CEDAR RAPIDS — An air carrier with a history of mechanical problems on its jets made an emergency landing back at The Eastern Iowa Airport on Wednesday 17 minutes after takeoff because of reports of smoke.
The Allegiant Air flight was carrying 157 passengers from Cedar Rapids to Phoenix-Mesa Gateway Airport in Arizona. The plane landed safely and the passengers deplaned, airport spokeswoman Pam Hinman said.
A spokeswoman for Allegiant emailed a statement saying Allegiant flight 101 returned due to a mechanical issue, which arose shortly after takeoff, and noted the airline planned to send another jet to Cedar Rapids to get the passenger to Phoenix later that day.
“The crew declared an emergency out of an abundance of caution and the plane landed normally,” according to the statement from Krysta Levy. “The aircraft was met by local fire and rescue (as is procedure for all emergency landings) and they found nothing unusual.”
The aircraft is a 21-year-old Airbus A320-200 (twin-jet), which had previously been in the Phillapine Airlines and Pal Express fleets before Allegiant entered it into service on Dec. 6, 2015, according to Planespotters.net and FlightAware.com.
The average age of Allegiant’s fleet is 22.1 years, according to AirFleets.net, which tracks the fleet status of nearly all the world’s airlines, The Gazette has reported. In comparison, American Airlines has an average fleet age of 11.7 years, United Airlines 13.6 years and Delta Air Lines 17.2 years, according to AirFleets.net.
Allegiant flights account for about 20 percent of the passenger volume at The Eastern Iowa Airport, The Gazette has reported.
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Wednesday’s flight departed at 11:54 a.m. and returned at 12:11 p.m. The back up flight was scheduled to leave at 7:30 p.m., according to the statement.
Frustrated passengers took to social media describing being kept on the plane for nearly an hour after landing despite smoke in the cabin, no air conditioning and blistering heat on a day Cedar Rapids was under a heat advisory with the heat index reaching 100 to 105 degrees.
“The plane started taking off and my wife started smelling an electrical smoke,” Chris Pelton, 31, who was returning home to Arizona after a visit with family in Iowa, told The Gazette while waiting for the next flight. “We looked around as we were taking off and started seeing haze from smoke.”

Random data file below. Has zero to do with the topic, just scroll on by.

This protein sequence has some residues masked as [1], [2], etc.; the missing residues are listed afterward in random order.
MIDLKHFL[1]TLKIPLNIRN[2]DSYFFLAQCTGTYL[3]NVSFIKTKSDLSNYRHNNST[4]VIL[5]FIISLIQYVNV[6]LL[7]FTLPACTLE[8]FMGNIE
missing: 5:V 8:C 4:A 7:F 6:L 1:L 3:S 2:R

He said most people were ignoring it, assuming it was normal, but he and his wife started to “panic” as the smoke built up and were asking what was going on before the pilot announced over the loud speaker they were returning to Cedar Rapids.
He said the smoke hung in the air while they waited on the runway.
“They turned off the AC and everyone was baking. Everyone was getting very uncomfortable,” he said. “The firetruck was inspecting the outside of the plane for 45 minutes and they wouldn’t give us any information. They would wouldn’t open the doors.”
The Las Vegas-based carrier has taken heat nationally for mechanical issues causing diverted flights and emergency landings.
A 2016 investigation by the Tampa Bay Times newspaper found that Allegiant planes are four times as likely to fail during flight as those operated by other major U.S. airlines.
In 2015, the budget carrier’s jets were forced to make unexpected landings at least 77 times for serious mechanical failures, the newspaper found.
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The Federal Aviation Administration in April 2016 launched a three-month review of Allegiant and found problems with the airline’s maintenance paperwork.
The agency required Allegiant to file a plan for addressing its findings. The airline submitted it in September 2016, and the FAA accepted it.
“We were always a safe airline,” Allegiant’s chief operating officer, Jude Bricker, told the Associated Press on Sept. 30, 2016. “This gives credence to our claim.”
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The Tampa Bay Times contributed to this report.